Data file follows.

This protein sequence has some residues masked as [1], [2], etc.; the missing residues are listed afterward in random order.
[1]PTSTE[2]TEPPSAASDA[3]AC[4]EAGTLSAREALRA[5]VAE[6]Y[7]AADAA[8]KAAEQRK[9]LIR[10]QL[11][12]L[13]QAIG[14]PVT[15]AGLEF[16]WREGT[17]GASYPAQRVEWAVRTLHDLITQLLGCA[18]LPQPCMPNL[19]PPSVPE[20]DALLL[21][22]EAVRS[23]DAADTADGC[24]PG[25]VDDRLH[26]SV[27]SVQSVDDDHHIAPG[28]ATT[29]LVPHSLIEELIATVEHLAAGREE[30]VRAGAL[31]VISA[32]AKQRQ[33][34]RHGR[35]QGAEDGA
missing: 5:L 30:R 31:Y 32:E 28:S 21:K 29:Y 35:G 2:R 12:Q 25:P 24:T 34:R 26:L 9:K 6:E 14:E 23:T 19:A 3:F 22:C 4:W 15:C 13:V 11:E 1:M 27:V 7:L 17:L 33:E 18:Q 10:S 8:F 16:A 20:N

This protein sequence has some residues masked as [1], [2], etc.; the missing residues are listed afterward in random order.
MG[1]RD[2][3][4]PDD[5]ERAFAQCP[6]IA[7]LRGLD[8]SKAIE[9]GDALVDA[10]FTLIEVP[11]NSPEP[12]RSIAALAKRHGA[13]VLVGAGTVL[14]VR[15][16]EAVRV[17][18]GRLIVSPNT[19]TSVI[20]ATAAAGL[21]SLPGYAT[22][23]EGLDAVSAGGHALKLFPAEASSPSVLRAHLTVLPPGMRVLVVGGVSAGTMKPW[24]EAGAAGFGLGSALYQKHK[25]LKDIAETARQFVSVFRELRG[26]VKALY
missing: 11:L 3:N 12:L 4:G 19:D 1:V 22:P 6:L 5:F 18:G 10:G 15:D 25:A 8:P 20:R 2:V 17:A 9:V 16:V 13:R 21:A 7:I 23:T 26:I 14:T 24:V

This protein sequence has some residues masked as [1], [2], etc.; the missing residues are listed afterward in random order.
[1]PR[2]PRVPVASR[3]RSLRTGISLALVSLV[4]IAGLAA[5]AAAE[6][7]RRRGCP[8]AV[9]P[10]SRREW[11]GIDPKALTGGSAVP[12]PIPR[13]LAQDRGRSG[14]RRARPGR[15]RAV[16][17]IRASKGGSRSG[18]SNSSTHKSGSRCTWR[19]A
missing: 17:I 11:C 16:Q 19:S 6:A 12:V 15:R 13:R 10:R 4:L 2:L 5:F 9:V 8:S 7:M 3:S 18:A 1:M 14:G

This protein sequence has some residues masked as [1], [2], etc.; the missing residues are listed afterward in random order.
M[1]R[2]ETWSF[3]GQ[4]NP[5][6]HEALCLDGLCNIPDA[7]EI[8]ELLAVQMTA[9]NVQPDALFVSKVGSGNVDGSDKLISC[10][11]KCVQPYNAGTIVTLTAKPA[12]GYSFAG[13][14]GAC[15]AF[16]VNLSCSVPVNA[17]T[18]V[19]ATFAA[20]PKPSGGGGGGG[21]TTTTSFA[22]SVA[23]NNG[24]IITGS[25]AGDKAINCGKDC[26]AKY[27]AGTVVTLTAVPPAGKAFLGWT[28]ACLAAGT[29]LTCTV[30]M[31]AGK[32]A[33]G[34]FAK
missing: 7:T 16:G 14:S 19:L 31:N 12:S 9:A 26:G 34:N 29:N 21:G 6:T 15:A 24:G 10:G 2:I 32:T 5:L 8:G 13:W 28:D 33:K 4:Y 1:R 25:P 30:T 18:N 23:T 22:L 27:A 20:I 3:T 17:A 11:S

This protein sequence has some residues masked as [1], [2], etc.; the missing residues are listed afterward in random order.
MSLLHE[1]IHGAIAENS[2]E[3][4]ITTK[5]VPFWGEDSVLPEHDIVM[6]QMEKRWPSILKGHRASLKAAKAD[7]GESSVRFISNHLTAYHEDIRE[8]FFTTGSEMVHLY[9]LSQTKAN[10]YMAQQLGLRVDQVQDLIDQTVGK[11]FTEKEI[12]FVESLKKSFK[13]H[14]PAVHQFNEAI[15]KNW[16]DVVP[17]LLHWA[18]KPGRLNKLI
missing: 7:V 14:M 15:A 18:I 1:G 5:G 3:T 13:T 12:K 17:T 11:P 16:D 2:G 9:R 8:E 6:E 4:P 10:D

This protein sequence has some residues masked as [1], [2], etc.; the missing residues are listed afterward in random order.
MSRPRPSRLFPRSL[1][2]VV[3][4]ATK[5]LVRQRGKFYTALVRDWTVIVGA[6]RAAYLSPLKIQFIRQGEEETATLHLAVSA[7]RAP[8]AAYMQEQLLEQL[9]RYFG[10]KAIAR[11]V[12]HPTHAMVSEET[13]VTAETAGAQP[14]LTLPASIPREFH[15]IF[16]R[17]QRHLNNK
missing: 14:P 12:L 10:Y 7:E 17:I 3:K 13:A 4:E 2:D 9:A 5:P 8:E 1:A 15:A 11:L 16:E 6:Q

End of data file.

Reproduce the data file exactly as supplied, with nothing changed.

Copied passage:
This protein sequence has some residues masked as [1], [2], etc.; the missing residues are listed afterward in random order.
[1]PTSTE[2]TEPPSAASDA[3]AC[4]EAGTLSAREALRA[5]VAE[6]Y[7]AADAA[8]KAAEQRK[9]LIR[10]QL[11][12]L[13]QAIG[14]PVT[15]AGLEF[16]WREGT[17]GASYPAQRVEWAVRTLHDLITQLLGCA[18]LPQPCMPNL[19]PPSVPE[20]DALLL[21][22]EAVRS[23]DAADTADGC[24]PG[25]VDDRLH[26]SV[27]SVQSVDDDHHIAPG[28]ATT[29]LVPHSLIEELIATVEHLAAGREE[30]VRAGAL[31]VISA[32]AKQRQ[33][34]RHGR[35]QGAEDGA
missing: 5:L 30:R 31:Y 32:E 28:S 21:K 29:Y 35:G 2:R 12:Q 25:P 24:T 34:R 26:L 9:K 6:E 14:E 23:T 19:A 3:F 22:C 4:W 15:C 13:V 11:E 1:M 27:V 7:L 17:L 33:E 18:Q 10:S 8:F 16:A 20:N

This protein sequence has some residues masked as [1], [2], etc.; the missing residues are listed afterward in random order.
MG[1]RD[2][3][4]PDD[5]ERAFAQCP[6]IA[7]LRGLD[8]SKAIE[9]GDALVDA[10]FTLIEVP[11]NSPEP[12]RSIAALAKRHGA[13]VLVGAGTVL[14]VR[15][16]EAVRV[17][18]GRLIVSPNT[19]TSVI[20]ATAAAGL[21]SLPGYAT[22][23]EGLDAVSAGGHALKLFPAEASSPSVLRAHLTVLPPGMRVLVVGGVSAGTMKPW[24]EAGAAGFGLGSALYQKHK[25]LKDIAETARQFVSVFRELRG[26]VKALY
missing: 11:L 3:N 12:L 4:G 19:D 1:V 22:P 6:L 5:F 18:G 10:G 15:D 25:A 8:P 20:R 2:V 17:A 9:V 16:V 13:R 21:A 7:I 23:T 26:I 14:T 24:V

This protein sequence has some residues masked as [1], [2], etc.; the missing residues are listed afterward in random order.
[1]PR[2]PRVPVASR[3]RSLRTGISLALVSLV[4]IAGLAA[5]AAAE[6][7]RRRGCP[8]AV[9]P[10]SRREW[11]GIDPKALTGGSAVP[12]PIPR[13]LAQDRGRSG[14]RRARPGR[15]RAV[16][17]IRASKGGSRSG[18]SNSSTHKSGSRCTWR[19]A
missing: 17:I 11:C 16:Q 19:S 6:A 12:V 15:R 13:R 10:R 4:L 2:L 5:F 9:V 8:S 7:M 3:S 18:A 1:M 14:G

This protein sequence has some residues masked as [1], [2], etc.; the missing residues are listed afterward in random order.
M[1]R[2]ETWSF[3]GQ[4]NP[5][6]HEALCLDGLCNIPDA[7]EI[8]ELLAVQMTA[9]NVQPDALFVSKVGSGNVDGSDKLISC[10][11]KCVQPYNAGTIVTLTAKPA[12]GYSFAG[13][14]GAC[15]AF[16]VNLSCSVPVNA[17]T[18]V[19]ATFAA[20]PKPSGGGGGGG[21]TTTTSFA[22]SVA[23]NNG[24]IITGS[25]AGDKAINCGKDC[26]AKY[27]AGTVVTLTAVPPAGKAFLGWT[28]ACLAAGT[29]LTCTV[30]M[31]AGK[32]A[33]G[34]FAK
missing: 7:T 16:G 14:S 19:L 31:N 12:S 9:A 26:G 34:N 29:N 21:G 6:T 15:A 24:G 10:G 2:I 32:T 5:L 8:G 13:W 28:D 33:K 4:Y 1:R 25:P 30:T 18:N 23:T 22:L 27:A 20:I 3:T 17:A 11:S

This protein sequence has some residues masked as [1], [2], etc.; the missing residues are listed afterward in random order.
MSLLHE[1]IHGAIAENS[2]E[3][4]ITTK[5]VPFWGEDSVLPEHDIVM[6]QMEKRWPSILKGHRASLKAAKAD[7]GESSVRFISNHLTAYHEDIRE[8]FFTTGSEMVHLY[9]LSQTKAN[10]YMAQQLGLRVDQVQDLIDQTVGK[11]FTEKEI[12]FVESLKKSFK[13]H[14]PAVHQFNEAI[15]KNW[16]DVVP[17]LLHWA[18]KPGRLNKLI
missing: 7:V 14:M 15:A 18:I 1:G 5:G 3:T 13:T 12:K 17:T 11:P 16:D 2:G 9:R 8:E 6:E 4:P 10:D

This protein sequence has some residues masked as [1], [2], etc.; the missing residues are listed afterward in random order.
MSRPRPSRLFPRSL[1][2]VV[3][4]ATK[5]LVRQRGKFYTALVRDWTVIVGA[6]RAAYLSPLKIQFIRQGEEETATLHLAVSA[7]RAP[8]AAYMQEQLLEQL[9]RYFG[10]KAIAR[11]V[12]HPTHAMVSEET[13]VTAETAGAQP[14]LTLPASIPREFH[15]IF[16]R[17]QRHLNNK
missing: 14:P 12:L 10:Y 7:E 17:I 3:K 13:A 4:E 2:D 9:A 5:P 8:E 1:A 15:A 11:L 16:E 6:Q